Ancient Egyptians forged jewelry beads with meteorites from spacetags: ancient Egypt, Egypt, meteoric iron, ironworking
The earliest known iron beads may come from ancient Egyptian tombs, but they were forged from the hearts of meteorites, scientists say.
The findings, published in the Journal of Archaeological Science, show that humans might have begun working with iron from space long before they managed to unlock iron in the Earth.
The beads were excavated in 1911 from separate tombs of two teen boys in a cemetery in Gerzeh, in northern Egypt. Nine strange iron beads among their precious contents were parceled out to museums around Europe that had helped fund the expedition.
“The beads predate the emergence of iron smelting by nearly 2000 years, and other known meteoritic iron artefacts by more than 1000 years, giving them an exceptional position in the history of metal use,” the authors wrote....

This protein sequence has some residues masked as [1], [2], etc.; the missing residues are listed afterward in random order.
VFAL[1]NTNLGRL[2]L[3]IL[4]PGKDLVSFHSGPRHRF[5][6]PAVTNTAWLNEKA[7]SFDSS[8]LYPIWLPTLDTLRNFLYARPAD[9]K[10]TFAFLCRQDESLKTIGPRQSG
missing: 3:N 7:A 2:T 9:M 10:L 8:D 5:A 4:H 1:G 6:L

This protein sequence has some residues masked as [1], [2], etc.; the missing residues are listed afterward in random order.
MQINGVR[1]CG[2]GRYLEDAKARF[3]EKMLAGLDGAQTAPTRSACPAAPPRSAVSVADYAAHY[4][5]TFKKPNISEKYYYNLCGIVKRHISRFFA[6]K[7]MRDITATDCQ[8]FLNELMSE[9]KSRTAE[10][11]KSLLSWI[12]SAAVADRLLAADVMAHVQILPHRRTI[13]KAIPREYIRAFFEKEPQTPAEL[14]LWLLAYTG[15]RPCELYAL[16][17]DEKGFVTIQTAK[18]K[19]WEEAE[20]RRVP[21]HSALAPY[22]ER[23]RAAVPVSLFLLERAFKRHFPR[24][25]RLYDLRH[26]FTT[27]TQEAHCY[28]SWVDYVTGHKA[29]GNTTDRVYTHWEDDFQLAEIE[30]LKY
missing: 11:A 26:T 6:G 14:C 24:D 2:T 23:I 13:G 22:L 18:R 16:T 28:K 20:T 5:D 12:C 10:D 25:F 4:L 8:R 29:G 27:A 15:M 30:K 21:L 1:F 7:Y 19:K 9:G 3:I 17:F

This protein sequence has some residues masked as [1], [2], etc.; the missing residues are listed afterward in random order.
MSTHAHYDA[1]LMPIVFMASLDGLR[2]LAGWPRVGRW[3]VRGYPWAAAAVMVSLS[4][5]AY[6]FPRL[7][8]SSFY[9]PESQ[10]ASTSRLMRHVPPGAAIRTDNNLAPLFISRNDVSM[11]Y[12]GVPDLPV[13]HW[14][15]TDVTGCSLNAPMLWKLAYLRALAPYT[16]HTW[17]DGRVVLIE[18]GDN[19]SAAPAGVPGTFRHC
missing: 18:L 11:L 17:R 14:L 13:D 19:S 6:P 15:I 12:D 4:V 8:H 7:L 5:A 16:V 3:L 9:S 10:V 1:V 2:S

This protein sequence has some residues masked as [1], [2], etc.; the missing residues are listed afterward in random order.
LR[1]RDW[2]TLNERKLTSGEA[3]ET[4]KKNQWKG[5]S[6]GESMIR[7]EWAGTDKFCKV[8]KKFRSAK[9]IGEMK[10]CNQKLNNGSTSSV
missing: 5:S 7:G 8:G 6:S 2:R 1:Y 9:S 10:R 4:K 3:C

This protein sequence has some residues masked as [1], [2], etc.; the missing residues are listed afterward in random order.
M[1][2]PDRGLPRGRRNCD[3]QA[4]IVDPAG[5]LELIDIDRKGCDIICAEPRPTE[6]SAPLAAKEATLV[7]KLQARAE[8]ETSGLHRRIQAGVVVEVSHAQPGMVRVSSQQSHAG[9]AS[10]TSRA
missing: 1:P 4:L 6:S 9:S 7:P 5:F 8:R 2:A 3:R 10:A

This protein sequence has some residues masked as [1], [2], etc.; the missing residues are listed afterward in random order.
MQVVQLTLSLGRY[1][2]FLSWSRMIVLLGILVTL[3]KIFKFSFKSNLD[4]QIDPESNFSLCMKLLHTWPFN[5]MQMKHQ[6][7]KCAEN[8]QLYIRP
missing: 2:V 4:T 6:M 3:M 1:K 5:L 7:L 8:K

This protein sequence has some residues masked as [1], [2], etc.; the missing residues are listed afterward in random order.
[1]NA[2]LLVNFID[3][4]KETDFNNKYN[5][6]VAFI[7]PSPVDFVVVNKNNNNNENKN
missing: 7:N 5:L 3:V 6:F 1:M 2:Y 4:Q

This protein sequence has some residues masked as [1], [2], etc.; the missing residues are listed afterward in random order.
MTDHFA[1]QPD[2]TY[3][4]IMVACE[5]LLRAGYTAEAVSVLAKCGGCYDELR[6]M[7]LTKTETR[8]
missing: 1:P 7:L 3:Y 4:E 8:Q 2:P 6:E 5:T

comments powered by Disqus
- World War I records reveal myths and realities of soldiers with ‘shell shock’
- Were Neanderthals a sub-species of modern humans? New research says no
- Irish archaeological sites explain huge European population fall
- Reactions to JFK Assassination Included Fear of Possible Soviet Strike against U.S.; Desire to "Bond" with LBJ
- Swiss Museum to Announce Decision on Nazi-Looted Art Next Week
- Middle East Studies Association Fights a Rising Tide of Critics
- Juan Cole says the postwar Middle East governments were modeled on the Soviet Union, though not communist (interview)
- Ted Widmer picks the 5 best presidential books worth reading
- AHA backs California's LGBT History law
- Cultural historian traces history of baby food